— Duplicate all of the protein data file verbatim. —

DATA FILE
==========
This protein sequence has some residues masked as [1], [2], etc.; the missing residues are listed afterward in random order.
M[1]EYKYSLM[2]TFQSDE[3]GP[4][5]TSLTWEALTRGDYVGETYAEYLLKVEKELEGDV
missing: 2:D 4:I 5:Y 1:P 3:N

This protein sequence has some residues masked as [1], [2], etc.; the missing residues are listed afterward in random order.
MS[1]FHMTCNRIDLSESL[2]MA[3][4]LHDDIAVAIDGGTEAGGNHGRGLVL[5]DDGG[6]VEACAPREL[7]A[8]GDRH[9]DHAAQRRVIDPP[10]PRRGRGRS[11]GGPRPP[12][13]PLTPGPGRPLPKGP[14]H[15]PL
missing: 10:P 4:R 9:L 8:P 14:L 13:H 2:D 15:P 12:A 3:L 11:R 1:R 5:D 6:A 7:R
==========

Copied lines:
This protein sequence has some residues masked as [1], [2], etc.; the missing residues are listed afterward in random order.
M[1]EYKYSLM[2]TFQSDE[3]GP[4][5]TSLTWEALTRGDYVGETYAEYLLKVEKELEGDV
missing: 2:D 4:I 5:Y 1:P 3:N

This protein sequence has some residues masked as [1], [2], etc.; the missing residues are listed afterward in random order.
MS[1]FHMTCNRIDLSESL[2]MA[3][4]LHDDIAVAIDGGTEAGGNHGRGLVL[5]DDGG[6]VEACAPREL[7]A[8]GDRH[9]DHAAQRRVIDPP[10]PRRGRGRS[11]GGPRPP[12][13]PLTPGPGRPLPKGP[14]H[15]PL
missing: 10:P 4:R 9:L 8:P 14:L 13:H 2:D 15:P 12:A 3:L 11:R 1:R 5:D 6:A 7:R